Reading Helps // Coping With Mental Health

Hi Friends,
I have stated before, or at least I believe have, that I suffer from mental health disorders. Well, lately, my mental health hasn’t been the best. I have my highs and lows, and this has definitely been a low month. However, reading has always been a solid coping mechanism for me. So, I wanted to share some ways that reading helps me, and might help you, cope with mental health struggles.

#1. Clears Your Mind
Honestly, reading completely takes your mind off your problems. When you are reading a high fantasy, you aren’t thinking about your everyday struggles. When you are falling in love with the boy next door, you aren’t worrying about the days to come. A good story captivates you, and everything else falls away.

#2. Problem Solving
Reading could possibly solve your problems. You may actually read a book about a character dealing with similar issues, or pick up a self-help book. Advice type books might not be your thing, but they can be useful when dealing with mental health. Books can give you clarity, or a new way to look at something, which is important.

#3. You’re Not Alone
Books featuring characters with mental illnesses are very beneficial, especially if the characters are facing the same diagnosis as you. Simply reading about somebody that is struggling with a disorder can be comforting. You don’t feel so alone, because you can relate to the character in one way or another.

#4. There’s No Competition
This might seem like a weird reason, but pretty much everything we do, or I do, feels like a competition. We see people online, or friends and family, doing these things that make us feel like we aren’t doing enough. Essentially, people are always competing against each other. But you aren’t going to compete with a book character. You can feel at ease and pressure-free.

#5. Happiness
The number one reason that books can help you with your mental health is because they make you happy. If you don’t enjoy reading, then none of the other tips are going to work. You have to read because it brings you joy, if everything else is to fall into place. Honestly, how could reading not ignite happiness?

I must admit that when my mental health is bad, reading doesn’t always do it for me. But, I try to remember these tips during the low periods, and keep reading. Please leave me a comment to brighten my day. And, like always, I ask that you follow the blog.

Until The Next Chapter,

A Beginners Guide To Thrillers & Horrors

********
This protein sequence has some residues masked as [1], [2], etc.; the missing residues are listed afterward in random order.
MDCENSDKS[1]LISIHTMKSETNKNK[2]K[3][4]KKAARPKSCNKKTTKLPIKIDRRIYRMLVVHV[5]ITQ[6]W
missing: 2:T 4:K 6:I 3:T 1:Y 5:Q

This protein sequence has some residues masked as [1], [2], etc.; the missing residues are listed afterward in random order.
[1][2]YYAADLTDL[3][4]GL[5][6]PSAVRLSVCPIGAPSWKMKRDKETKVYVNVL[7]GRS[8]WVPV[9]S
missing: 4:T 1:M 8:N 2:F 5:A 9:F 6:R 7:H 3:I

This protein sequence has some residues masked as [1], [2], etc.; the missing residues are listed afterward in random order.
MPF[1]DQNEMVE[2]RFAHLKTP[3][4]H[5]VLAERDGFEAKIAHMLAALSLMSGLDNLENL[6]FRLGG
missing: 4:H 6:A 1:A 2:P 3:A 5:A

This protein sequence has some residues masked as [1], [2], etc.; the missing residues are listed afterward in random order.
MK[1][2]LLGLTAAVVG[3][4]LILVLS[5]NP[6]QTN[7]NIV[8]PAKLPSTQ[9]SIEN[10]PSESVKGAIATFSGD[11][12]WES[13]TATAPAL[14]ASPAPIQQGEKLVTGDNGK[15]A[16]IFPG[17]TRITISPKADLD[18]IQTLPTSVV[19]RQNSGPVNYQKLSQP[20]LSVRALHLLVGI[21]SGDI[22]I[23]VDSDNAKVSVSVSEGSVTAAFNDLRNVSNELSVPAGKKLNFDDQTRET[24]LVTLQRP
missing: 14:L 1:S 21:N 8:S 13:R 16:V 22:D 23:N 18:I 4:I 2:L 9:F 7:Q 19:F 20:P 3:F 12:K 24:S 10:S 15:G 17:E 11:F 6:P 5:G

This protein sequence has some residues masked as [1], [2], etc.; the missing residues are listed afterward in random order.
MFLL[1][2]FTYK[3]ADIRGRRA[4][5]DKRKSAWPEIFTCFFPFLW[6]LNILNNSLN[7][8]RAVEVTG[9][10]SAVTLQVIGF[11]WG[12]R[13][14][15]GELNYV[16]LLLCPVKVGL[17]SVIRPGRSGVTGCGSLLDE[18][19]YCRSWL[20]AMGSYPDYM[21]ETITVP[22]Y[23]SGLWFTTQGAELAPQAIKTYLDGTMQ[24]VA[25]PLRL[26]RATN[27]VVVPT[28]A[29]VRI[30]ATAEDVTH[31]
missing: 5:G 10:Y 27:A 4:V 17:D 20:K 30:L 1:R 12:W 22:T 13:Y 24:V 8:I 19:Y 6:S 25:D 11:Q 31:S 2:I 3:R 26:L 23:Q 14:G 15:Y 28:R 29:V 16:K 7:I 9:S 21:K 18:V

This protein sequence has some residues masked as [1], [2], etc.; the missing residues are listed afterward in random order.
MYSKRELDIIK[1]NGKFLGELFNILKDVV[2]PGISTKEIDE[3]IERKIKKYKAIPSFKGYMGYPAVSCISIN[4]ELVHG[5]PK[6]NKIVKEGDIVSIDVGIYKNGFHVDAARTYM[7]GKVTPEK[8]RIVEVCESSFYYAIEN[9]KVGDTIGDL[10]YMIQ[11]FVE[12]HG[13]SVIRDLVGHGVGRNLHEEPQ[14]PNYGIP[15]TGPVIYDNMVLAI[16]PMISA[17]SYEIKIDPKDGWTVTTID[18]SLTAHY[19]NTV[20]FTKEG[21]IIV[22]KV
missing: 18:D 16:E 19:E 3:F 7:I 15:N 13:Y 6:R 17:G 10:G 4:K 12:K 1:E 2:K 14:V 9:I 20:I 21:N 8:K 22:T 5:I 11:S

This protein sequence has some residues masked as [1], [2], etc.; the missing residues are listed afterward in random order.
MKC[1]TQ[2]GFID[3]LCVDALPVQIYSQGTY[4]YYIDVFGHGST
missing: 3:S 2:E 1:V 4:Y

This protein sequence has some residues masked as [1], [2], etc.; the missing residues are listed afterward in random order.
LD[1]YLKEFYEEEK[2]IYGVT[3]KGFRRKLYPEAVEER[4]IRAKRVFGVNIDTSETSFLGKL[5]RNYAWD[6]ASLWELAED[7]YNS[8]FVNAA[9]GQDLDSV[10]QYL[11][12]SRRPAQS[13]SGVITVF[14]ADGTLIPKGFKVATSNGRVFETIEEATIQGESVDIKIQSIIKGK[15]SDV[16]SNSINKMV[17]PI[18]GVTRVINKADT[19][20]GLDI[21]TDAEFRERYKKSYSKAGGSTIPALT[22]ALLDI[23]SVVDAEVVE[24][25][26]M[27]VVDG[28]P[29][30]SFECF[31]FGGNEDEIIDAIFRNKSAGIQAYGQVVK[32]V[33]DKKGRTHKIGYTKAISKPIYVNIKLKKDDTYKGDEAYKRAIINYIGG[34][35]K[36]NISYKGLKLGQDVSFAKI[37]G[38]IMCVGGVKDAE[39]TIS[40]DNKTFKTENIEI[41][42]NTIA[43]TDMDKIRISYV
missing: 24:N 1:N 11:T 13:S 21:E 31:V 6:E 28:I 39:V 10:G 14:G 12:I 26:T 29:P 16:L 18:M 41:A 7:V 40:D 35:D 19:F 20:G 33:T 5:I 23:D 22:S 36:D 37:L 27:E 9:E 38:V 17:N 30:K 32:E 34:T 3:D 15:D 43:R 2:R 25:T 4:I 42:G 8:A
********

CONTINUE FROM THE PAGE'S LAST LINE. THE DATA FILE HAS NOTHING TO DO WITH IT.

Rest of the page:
Hi Friends,
This year, I have gotten into reading thriller books. I don’t know why I have never been interested in them before, since I am a fan of horror movies. It could be the fact that the horror/thriller genre is mainly geared more towards adult books.

If you have been reading my blog for any amount of time, than you know I generally only read young adult and some middle-grade books. This isn’t to say I won’t pick up an adult horror, but they aren’t my first reading choice. Still, I thought I’d share my tips for getting into this widely popular book genre. Keep in mind this is from a newbie’s perspective.

It might be tempting to read something along the lines of ‘Scary Stories to Tell in the Dark’ by Alvin Schwartz, but that book might freaky you out enough to not give the genre a chance. I would suggest reading an easier thriller, since you are simply dipping your toes in this genre pool. I recommend starting with something like Fear Street: The Beginning by R.L. Stine or They Wish They Were Us by Jessica Goodman.

‘It’ by Stephen King maybe the ultimate scary book, I mean what Stephen King novel isn’t creepy. However, many of King’s novels are huge commitments. Give yourself sometime to work up to the longer books and keep your first couple of reads short. A lot of Neil Gaiman and Gillian Flynn books are under 400 pages. Also, they aren’t going to keep you awake all night.

This tip doesn’t only apply to thriller/horror newbies in my opinion, but to all readers. Don’t just read one genre. Once you get the urge to read thrillers, you may not want to take a break from them. However, that could lead to a reading burnout. Try spacing out your thriller reads, and including other genres, too. Perhaps only reading one thriller a month might be a good idea. It is always nice to have a contemporary and fantasy book on your TBR. If you still want something in the paranormal realm (with, of course, a romance element) you could always go for the ‘Twilight’ books. Yep, I did just recommend them.

So those are my tips for a getting into this ever-growing genre. I know there aren’t a lot of tips, but I think the are main ones that are important to keep in mind. Leave any tips you might have in the comments below, and don’t forget to like and share this post! Finally, if you’d be so kind as to follow my blog as well, it really does help!